Farmers have found they can increase productivity and improve the visual appeal of the landscape by introducing trees into their farming systems.
Producers who have dipped a toe into the world of agroforestry are reporting back that the benefits of planting trees on a farm far outweigh any downsides and can work well as part of a commercial farming operation.
However, they highlight there is a need for specialist advice and support to help them manage the trees in the right way at the right time, as farmers’ knowledge of woodland management can be limited.
There is also a need for the government to recognise the role trees can play within a farming system and introduce policies that support and encourage the adoption of agroforestry techniques.
The arable farmers
Over the past two years, James Thomas from Haywood Oaks Farm, in Nottinghamshire, has planted about 3ha of trees to help reduce soil erosion on his family’s farm.
The farm, which produces root crops, in addition to cereals and maize, is on sandland, which was washing right off the field during intense rain showers. Wind erosion was an additional problem.
With the support of the Woodland Trust, which provided the farm with subsidised trees, guards, stakes and advice, Mr Thomas has established a series of new tree belts in problem areas.
The trees are working to bind the soil together and increase infiltration rates, which in turn has eliminated the soil erosion, he says.
Stephen Briggs, a tenant farmer on a 15-year farm business tenancy with Cambridgeshire County Council has gone further, establishing 4,500 fruit trees across 52ha of arable land, which is the largest example of agroforestry in the UK.
The system has been designed so there is a 27m space between each row of trees, with a 3m pollen and nectar strip under each tree, leaving a 24m-wide alley for cereal cropping to fit in with modern farm machinery.
Mr Briggs says a key objective was to reduce the wind at ground level to reduce the amount of soil erosion, as it was unacceptable to him his most precious resource was being blown from his fields.
He chose fruit trees because he needed an economic return within the timeframe of his tenancy. They also had the advantage of keeping the status of the land as agricultural, meaning that eligibility for the Basic Payment Scheme remains unchanged.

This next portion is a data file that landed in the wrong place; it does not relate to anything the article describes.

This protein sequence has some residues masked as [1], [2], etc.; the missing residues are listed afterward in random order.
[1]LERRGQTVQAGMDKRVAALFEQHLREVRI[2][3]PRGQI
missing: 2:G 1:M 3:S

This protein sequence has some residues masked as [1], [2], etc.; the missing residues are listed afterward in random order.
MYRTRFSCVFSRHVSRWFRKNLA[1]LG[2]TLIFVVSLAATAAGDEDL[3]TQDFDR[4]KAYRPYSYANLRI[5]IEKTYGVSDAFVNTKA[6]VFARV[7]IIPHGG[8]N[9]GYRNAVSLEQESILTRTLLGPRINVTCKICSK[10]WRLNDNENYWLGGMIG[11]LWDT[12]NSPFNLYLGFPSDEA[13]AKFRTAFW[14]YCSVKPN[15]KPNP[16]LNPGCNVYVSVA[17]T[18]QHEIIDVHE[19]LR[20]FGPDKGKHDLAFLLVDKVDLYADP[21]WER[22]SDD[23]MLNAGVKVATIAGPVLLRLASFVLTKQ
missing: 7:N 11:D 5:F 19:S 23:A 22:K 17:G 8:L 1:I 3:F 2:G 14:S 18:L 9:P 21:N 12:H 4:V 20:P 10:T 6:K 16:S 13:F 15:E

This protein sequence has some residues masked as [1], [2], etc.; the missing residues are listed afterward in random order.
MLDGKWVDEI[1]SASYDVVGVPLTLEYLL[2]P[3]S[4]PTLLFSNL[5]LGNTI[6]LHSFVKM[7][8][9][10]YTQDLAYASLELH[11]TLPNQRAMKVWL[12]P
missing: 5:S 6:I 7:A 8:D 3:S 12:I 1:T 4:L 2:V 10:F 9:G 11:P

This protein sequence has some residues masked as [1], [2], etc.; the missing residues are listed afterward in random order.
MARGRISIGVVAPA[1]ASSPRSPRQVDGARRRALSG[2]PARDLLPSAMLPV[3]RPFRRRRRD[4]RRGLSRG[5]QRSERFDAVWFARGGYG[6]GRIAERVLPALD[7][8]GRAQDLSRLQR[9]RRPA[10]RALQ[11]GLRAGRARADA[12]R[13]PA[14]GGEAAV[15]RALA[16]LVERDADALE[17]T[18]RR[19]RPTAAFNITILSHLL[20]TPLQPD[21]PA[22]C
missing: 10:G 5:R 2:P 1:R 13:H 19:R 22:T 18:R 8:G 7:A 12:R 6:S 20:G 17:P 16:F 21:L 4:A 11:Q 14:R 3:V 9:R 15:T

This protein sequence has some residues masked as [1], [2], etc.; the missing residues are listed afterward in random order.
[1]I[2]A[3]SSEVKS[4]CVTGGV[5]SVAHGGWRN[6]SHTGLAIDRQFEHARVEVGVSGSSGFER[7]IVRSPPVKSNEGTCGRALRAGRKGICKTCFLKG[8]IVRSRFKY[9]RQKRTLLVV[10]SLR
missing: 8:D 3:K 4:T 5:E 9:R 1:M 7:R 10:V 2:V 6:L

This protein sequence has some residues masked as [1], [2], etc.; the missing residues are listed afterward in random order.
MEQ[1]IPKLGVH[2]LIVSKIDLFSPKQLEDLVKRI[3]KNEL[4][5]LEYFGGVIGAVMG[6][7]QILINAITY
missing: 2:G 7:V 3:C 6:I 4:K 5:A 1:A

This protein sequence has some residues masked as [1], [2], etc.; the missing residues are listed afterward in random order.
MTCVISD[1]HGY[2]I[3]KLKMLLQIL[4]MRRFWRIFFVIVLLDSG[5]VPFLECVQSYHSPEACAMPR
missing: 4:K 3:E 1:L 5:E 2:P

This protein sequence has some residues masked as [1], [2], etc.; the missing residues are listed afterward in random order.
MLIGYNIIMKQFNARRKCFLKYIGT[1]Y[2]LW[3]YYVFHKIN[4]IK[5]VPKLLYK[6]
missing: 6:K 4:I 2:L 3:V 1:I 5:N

“The fruit trees are now in full production and the yields from our fruit crop are about the same as for the cereals. But I can add significantly more value to the fruit crop in terms of processing it,” he says.
“Agroforestry won’t suit all farms, but it is certainly an options for some – either on part of the land or a greater proportion of it.
“For me, it offers a chance to mitigate climate change, it opens up new markets, it changes us from a high-risk monoculture to a mixed system – but one that is simple and one from which I can make money.”
The livestock farmers
Andrew Barbour, who farms at Pitlochry, in Perthshire, has been introducing more trees into his system over the past decade.
The bulk of the farm is 1,000ft above sea level and has a very short growing season, so he was looking for ways to advance grass growth early in March, April and May.
Since 2009 he has planted six new blocks of pastoral woodland, which not only provide shelter for the stock – helping to improve lamb survival but also give him the early grass he requires, as the trees help to raise soil temperatures and moisture.
“You can already see the benefits on the site from an early grass growth point of view,” he says.
“But there is another aspect that is really crucial for us and that is reducing the winter feeding requirements for the ewes and if you can save on feed costs that is real pounds, shillings and pence.
“If you can get the ewe in the right condition for the start of lambing that is one of the best things you can do to keep the lamb alive.”
Paul and Nicola Renison, who farm in Cumbria on the edge of the North Pennines, have recently implemented a programme of planting 3m-wide hedgerows, including trees, to improve the shelter for their sheep flock.
They also run a mob-grazing system, so dividing fields with new hedges is helping them to rotate their grazing more effectively
The couple run about 1,000 cross-bred sheep and their goal is to move towards 100% outside lambing.
This is challenging because of a local phenomenon called the Helm Wind – a strong north-easterly wind which can prove deadly to young lambs if caught out in an exposed area.